Grace da Silva from London is living proof that people on long term anticoagulation therapy for atrial fibrillation (AF) can manage their condition themselves successfully, if they have the right technology and professional support.
She is just one of thousands of patients with AF (or irregular heartbeat) who are being encouraged to self-monitor, with the help of a unique package of education, support and software from Helicon Health. It follows recent new guidelines from NICE (National Institute for Health and Care Excellence). NICE says greater use of self-monitoring is likely to reduce heart attacks and strokes caused by blood clots.
Grace, from Crouch End, was diagnosed with AF over 20 years ago. She was prescribed anticoagulants and had to attend her local hospital regularly for blood tests to check she was on the optimal dose. Then she had a pacemaker fitted, which made a significant difference to her quality of life. Life got even better when her partner gave her a CoaguChek, one of the self-monitoring devices recommended by NICE.
With advice and support from her anticoagulation clinic to get her started, Grace was soon self-monitoring, and she has never looked back.
Her blood test, which now takes about two minutes, used to be a huge upheaval every six weeks. She would have to wait for public transport, as parking at the hospital was difficult, and then endure a 40 minute journey each way. On top of this she would often have to sit in hospital waiting rooms, where she was at risk of infection – not a good environment for someone with Grace’s health issues.
She explains: “Now that I self-test, it only takes a couple of minutes in the comfort of my own home. I can continue with my daily life, without worrying about hospital appointments. I no longer have to plan my holiday or days out around my blood test appointments as I can take my CoaguChek with me, and more importantly I play an active role in my treatment and find I worry less about my AF.”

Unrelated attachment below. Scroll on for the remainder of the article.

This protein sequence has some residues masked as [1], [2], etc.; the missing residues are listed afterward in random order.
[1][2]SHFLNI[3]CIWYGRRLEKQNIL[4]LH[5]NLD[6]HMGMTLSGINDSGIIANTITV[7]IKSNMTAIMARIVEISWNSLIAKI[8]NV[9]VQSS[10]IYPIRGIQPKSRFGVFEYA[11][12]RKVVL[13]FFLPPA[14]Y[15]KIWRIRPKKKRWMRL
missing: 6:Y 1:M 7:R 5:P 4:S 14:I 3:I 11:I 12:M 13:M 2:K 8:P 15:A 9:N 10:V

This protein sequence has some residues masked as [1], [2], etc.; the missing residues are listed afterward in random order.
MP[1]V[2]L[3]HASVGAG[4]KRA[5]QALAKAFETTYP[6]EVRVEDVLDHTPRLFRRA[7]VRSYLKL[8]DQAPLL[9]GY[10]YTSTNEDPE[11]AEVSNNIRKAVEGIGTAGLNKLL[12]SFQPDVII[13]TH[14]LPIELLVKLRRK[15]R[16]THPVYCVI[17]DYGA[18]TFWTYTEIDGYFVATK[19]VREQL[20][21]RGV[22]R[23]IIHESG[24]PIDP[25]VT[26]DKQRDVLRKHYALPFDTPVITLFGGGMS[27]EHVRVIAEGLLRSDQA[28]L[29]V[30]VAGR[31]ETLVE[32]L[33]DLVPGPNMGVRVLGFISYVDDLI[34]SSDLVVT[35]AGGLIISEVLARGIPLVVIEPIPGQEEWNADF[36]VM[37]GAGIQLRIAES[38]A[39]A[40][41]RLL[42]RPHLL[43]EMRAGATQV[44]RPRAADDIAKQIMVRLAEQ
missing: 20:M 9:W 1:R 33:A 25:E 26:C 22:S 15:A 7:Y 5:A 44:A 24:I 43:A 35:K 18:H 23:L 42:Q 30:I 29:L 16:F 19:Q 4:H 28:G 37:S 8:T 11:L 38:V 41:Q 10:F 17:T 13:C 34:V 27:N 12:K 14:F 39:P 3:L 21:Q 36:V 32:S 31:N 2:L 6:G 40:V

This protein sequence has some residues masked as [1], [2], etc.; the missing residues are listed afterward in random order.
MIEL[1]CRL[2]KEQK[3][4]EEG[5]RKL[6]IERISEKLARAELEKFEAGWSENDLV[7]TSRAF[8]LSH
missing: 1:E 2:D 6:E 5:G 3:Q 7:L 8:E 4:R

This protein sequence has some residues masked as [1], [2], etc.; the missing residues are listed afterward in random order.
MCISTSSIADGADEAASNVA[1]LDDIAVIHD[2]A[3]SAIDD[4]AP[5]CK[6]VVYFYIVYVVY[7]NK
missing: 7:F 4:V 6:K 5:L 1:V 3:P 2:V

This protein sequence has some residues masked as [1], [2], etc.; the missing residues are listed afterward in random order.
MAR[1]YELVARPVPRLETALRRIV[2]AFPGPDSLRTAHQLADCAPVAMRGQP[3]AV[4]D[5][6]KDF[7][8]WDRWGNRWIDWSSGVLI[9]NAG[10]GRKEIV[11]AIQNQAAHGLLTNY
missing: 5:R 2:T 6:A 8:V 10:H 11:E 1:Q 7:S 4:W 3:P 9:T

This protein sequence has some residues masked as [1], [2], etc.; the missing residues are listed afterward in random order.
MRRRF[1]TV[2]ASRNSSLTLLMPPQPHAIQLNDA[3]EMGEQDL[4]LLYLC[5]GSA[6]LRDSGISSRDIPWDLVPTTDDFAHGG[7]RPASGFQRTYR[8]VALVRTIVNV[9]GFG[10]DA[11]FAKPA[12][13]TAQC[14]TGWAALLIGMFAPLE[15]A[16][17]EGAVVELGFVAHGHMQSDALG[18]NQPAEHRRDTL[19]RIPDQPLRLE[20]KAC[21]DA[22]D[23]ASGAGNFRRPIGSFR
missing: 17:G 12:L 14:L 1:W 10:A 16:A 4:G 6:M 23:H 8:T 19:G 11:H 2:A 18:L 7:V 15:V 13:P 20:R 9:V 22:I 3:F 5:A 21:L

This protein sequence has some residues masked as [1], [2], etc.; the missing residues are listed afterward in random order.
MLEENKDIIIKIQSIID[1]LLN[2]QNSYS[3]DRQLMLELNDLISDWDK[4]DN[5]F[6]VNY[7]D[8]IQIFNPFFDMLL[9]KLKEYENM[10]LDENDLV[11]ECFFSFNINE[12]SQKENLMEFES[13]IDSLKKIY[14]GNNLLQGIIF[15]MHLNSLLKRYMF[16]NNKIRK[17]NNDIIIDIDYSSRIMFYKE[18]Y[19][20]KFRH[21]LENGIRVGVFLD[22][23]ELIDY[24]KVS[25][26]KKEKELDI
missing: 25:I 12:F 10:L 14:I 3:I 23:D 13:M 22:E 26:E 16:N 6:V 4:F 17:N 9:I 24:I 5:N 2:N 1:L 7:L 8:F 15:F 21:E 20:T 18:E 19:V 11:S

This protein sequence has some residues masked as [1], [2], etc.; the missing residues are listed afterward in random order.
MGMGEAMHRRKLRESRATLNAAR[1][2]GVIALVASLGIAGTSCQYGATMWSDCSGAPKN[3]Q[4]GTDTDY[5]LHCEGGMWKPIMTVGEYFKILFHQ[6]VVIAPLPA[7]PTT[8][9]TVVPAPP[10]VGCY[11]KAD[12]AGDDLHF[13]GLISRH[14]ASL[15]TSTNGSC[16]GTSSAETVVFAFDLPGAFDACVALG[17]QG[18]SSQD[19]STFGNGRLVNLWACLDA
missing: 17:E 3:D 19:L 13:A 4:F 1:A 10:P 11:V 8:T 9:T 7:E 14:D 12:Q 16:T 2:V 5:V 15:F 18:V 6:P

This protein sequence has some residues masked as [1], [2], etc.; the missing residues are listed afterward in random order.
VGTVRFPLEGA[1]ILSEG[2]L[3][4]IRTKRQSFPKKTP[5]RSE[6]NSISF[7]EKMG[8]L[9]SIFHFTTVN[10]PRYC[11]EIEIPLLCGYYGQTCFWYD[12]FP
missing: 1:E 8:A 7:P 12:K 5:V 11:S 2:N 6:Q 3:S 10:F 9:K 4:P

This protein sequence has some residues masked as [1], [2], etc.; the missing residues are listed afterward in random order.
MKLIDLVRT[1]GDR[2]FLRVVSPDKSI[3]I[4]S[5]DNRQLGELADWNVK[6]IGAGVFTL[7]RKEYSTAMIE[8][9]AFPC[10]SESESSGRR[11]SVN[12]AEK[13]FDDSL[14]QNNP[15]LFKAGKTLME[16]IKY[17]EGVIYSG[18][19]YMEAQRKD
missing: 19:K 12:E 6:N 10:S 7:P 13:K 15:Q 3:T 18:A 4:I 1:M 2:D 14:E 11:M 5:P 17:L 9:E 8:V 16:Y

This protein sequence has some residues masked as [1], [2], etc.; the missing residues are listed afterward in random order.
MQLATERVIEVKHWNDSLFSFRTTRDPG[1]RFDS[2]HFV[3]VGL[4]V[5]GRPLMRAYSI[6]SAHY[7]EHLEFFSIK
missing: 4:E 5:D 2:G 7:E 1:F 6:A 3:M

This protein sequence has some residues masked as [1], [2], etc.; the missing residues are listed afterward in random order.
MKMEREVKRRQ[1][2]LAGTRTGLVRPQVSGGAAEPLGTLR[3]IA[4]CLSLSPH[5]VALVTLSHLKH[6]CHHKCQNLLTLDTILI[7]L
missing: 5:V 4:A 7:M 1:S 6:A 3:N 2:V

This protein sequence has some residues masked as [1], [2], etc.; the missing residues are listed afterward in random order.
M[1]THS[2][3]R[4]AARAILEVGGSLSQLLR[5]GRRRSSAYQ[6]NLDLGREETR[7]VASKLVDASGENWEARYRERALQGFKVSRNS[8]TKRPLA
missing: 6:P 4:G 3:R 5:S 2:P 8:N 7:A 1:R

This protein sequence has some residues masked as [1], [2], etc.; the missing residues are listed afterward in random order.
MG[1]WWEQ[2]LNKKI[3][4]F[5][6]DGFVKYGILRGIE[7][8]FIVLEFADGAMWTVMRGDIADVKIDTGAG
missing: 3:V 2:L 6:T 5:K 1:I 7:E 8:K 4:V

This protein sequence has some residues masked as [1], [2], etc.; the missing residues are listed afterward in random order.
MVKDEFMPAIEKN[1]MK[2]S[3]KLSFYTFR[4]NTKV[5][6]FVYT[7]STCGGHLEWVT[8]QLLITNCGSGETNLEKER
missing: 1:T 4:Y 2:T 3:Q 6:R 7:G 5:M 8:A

The CoaguChek works by monitoring blood clotting time by using a measure known as the international normalised ratio (INR). Grace does a simple finger prick test, and calls in the results which are uploaded to her HeliconHeart electronic health record for her doctor to review. The anticoagulant dosage and the planned next INR test can then be adjusted as required.
Helicon Health founder David Patterson, who is emeritus professor of cardiovascular medicine at University College London, said:
“Research has shown that this approach of identifying people with AF and treating them with oral anticoagulants can reduce preventable strokes and save money. Indeed, many patents actually control their INR results better when they self-test than the health care professional can.
In one clinical commissioning group in North London, it is estimated to have prevented 37 strokes per annum among an over-60 population of 57,290, saving an estimated £592,000 in stroke care.”